Subject: CONG: Senator Leahy on Military Aid to Indonesia and East Timor

see also: ETAN: U.S. Congress Upholds Pressure for Human Rights for Indonesia, Timor; Law Will Restrict Military Assistance for Indonesia

[Excerpts from Congressional Record]


[Page: S12648]

Mr. LEAHY. Mr. President, I support the Foreign Operations Conference Report for fiscal year 2006 and urge all Senators to vote its passage.

Like every appropriations bill, there are things in this conference report that I disagree with. There are programs which I, as do many here, believe need substantially more funding than we were able to provide. A good example is our migration and refugee programs. This conference report provides less than the President requested and far less than the Senate bill. The suffering of refugees and displaced people that we are able to relieve but will not because of the scant resources in this bill is shameful and inexcusable. We and other industrialized nations could and should do far more to help them. ...

Another item in this conference report deals with Indonesia.

President Yudhoyono, who was democratically elected, has been advancing reformist policies that we support, including reducing the army's role in the political process. He has also been a reliable ally in fighting terrorism in the world's largest Muslim country.

The conference report provides assistance to the Indonesian Navy in the amount requested by the Administration, and it also provides IMET assistance for Indonesia without restriction. In addition, our largest counterterrorism training program is with Indonesia, and the Defense Department regularly conducts joint exercises and other activities with the Indonesian military.

But one area where there has been no discernable progress is accountability for crimes by the army. In 1992 the Indonesian army shot to death an estimated 200 unarmed protesters in a cemetery in Dili, East Timor. A few low-ranking soldiers were punished, but in a perversity of justice several of the civilians were sent to jail for far longer sentences. Then in 1999, the Indonesian military armed the militias who laid waste to East Timor after the independence referendum. The U.N. identified the top officers involved and accused them of crimes against humanity, but the army sabotaged the government's halfhearted efforts to bring them to justice. Thousands of innocent people died, and no one has been punished.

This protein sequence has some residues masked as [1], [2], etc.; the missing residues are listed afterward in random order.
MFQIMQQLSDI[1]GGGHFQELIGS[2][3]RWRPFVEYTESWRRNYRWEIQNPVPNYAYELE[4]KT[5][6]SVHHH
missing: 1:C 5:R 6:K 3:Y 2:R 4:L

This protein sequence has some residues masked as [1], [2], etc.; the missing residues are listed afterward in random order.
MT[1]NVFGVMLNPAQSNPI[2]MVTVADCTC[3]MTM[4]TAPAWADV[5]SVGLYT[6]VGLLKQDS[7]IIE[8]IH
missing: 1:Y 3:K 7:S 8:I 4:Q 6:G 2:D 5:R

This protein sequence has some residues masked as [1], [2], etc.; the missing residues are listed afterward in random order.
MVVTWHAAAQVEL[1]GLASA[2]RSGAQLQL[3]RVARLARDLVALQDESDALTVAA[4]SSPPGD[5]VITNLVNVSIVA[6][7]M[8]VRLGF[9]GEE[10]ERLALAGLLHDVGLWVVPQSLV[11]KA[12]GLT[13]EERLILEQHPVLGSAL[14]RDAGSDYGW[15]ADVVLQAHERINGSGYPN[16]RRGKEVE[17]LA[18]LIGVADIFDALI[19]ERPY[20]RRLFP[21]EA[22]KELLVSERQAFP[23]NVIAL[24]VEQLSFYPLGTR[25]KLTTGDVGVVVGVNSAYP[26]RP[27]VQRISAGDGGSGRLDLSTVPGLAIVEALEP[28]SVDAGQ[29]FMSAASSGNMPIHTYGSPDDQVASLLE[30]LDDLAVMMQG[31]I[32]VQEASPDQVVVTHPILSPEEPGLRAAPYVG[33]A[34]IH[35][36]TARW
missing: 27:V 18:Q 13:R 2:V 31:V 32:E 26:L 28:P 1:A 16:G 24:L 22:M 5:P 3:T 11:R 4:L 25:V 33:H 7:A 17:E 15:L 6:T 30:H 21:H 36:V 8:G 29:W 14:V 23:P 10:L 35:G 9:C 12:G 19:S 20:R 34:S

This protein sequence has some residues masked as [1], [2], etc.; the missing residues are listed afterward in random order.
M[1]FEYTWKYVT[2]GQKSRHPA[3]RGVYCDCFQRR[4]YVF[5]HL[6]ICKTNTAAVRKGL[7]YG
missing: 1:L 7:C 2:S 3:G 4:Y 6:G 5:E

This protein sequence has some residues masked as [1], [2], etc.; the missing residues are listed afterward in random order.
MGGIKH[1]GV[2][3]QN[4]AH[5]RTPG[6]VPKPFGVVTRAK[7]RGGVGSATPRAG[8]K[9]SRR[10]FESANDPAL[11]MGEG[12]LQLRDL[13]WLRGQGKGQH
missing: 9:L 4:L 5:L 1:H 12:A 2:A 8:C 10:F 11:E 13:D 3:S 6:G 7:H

Some have suggested that because these are ``past'' crimes, we should look forward, not backward. What crime isn't a past crime? Does that make it any less important that justice be done? How do you prevent future atrocities if you let those who order and commit murder get away with it? What is more fundamental to democracy than justice?

For many years, the Congress has put conditions on U.S. assistance to the Indonesian army. The conditions in our law require nothing more than that the army respect the law, yet both Secretary Rumsfeld and Secretary Rice asked Congress to eliminate the conditions. I understand there are competing concerns and that we and Indonesia have common security interests. I would have supported their request if there were any sign that the Indonesian army is prepared to be accountable to the law for any of these heinous crimes. So far, there is not.

The conference agreement also requires a report on the status of the FBI investigation of the August 2002 murders of two American civilians and one Indonesian civilian in Timika, West Papua. Soon after the killings the Indonesian military tried to frame an innocent man. Then, when the police implicated the military in the attack, the investigation abruptly ended. Nothing happened for another year or so because the military actively impeded further efforts to investigate. Since then, the military has been more cooperative and one West Papuan individual has been indicted in the U.S. But he has yet to be indicted in Indonesia and responsibility for this heinous crime does not stop there. It is now more than three years since this tragedy and no one has been brought to justice.

Finally, the conference report requires a report on the humanitarian and human rights situation in West Papua. ...


Mr. LEAHY. Mr. President, I want to mention one other item in the Foreign Operations conference report. It does not earmark Foreign Military Financing funds for Timor-Leste, formerly East Timor, the world's newest democracy and a friend of the United States. However, we do not earmark funding for many of the countries for which FMF was requested, but we provide $241.7 million in FMF assistance to cover these needs, including for Timor-Leste. The administration's budget request included $1.5 million in FMF for East Timor. The fact that we did not earmark these funds for Timor-Leste should not be misinterpreted as an indication of any disagreement on the part of the conferees with the administration's request.

Mr. McCONNELL. That is correct. We did not earmark FMF for Timor-Leste but we intend the administration to provide an amount similar to the request. We also provided $1.5 million in International Narcotics and Law Enforcement, INCLE assistance for Timor-Leste, for on the ground police training, as well as $19 million in Economic Support Fund assistance. The cut in ESF from the fiscal year 2005 level of $22 million was due, in part, to the earmark in INCLE assistance which had not been requested by the administration.


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